At Sharpsburg, the numbers were roughly even. Like the percentage or not, the smaller army lost 11,700, out of 52,000, while the larger lost about the same number out of 75,000. At the end of the day, the smaller army had no fresh troops, while the larger one had the fairly fresh 9th, and the uncommitted 5th (20,000 men), with more on the way.

To lose as many men as your opponent, when you have an army that is out numbered, is a Phyrric victory at best

Why would an outnumbered army be happy about that?

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soloswolf
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Sat Feb 09, 2008 2:41 pm

There was very little to be happy about over the four years of war.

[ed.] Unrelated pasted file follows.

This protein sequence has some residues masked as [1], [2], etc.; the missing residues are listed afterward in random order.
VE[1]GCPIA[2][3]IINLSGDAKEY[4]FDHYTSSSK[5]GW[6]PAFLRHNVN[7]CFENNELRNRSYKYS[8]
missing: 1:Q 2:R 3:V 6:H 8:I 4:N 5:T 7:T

This debate could go back and forth until we are all hoarse, but the important facts (imho) are this:

- Grant's way won. And I have to believe his approach was in response to the situation. No one claims he was a 'butcher' until he came East. He used all the resources at his disposal to end the war as quickly as possible. Sadly, one of those resources was Federal soldiers. In summary: He was the man for the job and he executed it well.

- As far as Lee... We all know the disadvantages the Confederates had. This much is clear: He made the most of what he had. What I believe to be most important about Lee however, is that his men loved him and his enemy respected him.

Taking all things under consideration, I think it's apples and oranges with these two.

Aaron

Ethy
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Sat Feb 09, 2008 5:56 pm

Revolutionarythought wrote:In real life Grant was quite the butcher, so it makes sense.

For instance it can be argued that Grant lost every major engagement with Lee up until Petersburg. In fact, at Cold Harbor Virginia in June of 1864 Grant ordered an assault on fortified Confederate positions that led to 12 to 13,000 casualties (iirc 6,000 men were killed at one point in less than 20 minutes) while only inflicting about 2,500 casualties on the Confederate forces.